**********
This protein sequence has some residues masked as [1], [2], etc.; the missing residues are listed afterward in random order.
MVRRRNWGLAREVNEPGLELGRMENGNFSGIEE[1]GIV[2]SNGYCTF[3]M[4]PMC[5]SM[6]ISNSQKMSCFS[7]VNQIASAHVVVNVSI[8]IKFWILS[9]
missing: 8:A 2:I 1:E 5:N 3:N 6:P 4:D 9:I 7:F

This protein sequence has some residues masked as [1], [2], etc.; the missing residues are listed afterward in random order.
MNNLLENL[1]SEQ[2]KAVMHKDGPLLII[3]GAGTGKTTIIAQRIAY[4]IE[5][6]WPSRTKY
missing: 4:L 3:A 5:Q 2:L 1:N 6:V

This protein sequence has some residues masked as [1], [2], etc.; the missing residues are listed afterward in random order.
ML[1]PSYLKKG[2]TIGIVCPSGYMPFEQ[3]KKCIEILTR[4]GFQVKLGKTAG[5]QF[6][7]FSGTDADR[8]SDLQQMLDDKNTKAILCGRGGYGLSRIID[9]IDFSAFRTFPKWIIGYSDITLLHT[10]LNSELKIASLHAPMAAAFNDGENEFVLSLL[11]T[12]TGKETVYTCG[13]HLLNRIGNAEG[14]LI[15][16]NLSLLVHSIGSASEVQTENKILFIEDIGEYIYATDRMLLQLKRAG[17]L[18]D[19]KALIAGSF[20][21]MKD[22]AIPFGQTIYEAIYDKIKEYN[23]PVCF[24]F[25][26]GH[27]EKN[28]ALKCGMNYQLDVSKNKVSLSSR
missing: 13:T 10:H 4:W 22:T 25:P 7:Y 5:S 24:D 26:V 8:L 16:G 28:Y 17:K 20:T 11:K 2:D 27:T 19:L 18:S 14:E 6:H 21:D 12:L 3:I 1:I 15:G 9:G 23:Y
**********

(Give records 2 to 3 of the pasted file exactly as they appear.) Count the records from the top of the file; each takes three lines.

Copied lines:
This protein sequence has some residues masked as [1], [2], etc.; the missing residues are listed afterward in random order.
MNNLLENL[1]SEQ[2]KAVMHKDGPLLII[3]GAGTGKTTIIAQRIAY[4]IE[5][6]WPSRTKY
missing: 4:L 3:A 5:Q 2:L 1:N 6:V

This protein sequence has some residues masked as [1], [2], etc.; the missing residues are listed afterward in random order.
ML[1]PSYLKKG[2]TIGIVCPSGYMPFEQ[3]KKCIEILTR[4]GFQVKLGKTAG[5]QF[6][7]FSGTDADR[8]SDLQQMLDDKNTKAILCGRGGYGLSRIID[9]IDFSAFRTFPKWIIGYSDITLLHT[10]LNSELKIASLHAPMAAAFNDGENEFVLSLL[11]T[12]TGKETVYTCG[13]HLLNRIGNAEG[14]LI[15][16]NLSLLVHSIGSASEVQTENKILFIEDIGEYIYATDRMLLQLKRAG[17]L[18]D[19]KALIAGSF[20][21]MKD[22]AIPFGQTIYEAIYDKIKEYN[23]PVCF[24]F[25][26]GH[27]EKN[28]ALKCGMNYQLDVSKNKVSLSSR
missing: 13:T 10:H 4:W 22:T 25:P 7:Y 5:S 24:D 26:V 8:L 16:G 28:Y 17:K 20:T 11:K 2:D 27:T 19:L 18:S 14:E 6:H 21:D 12:L 3:I 1:I 15:G 9:G 23:Y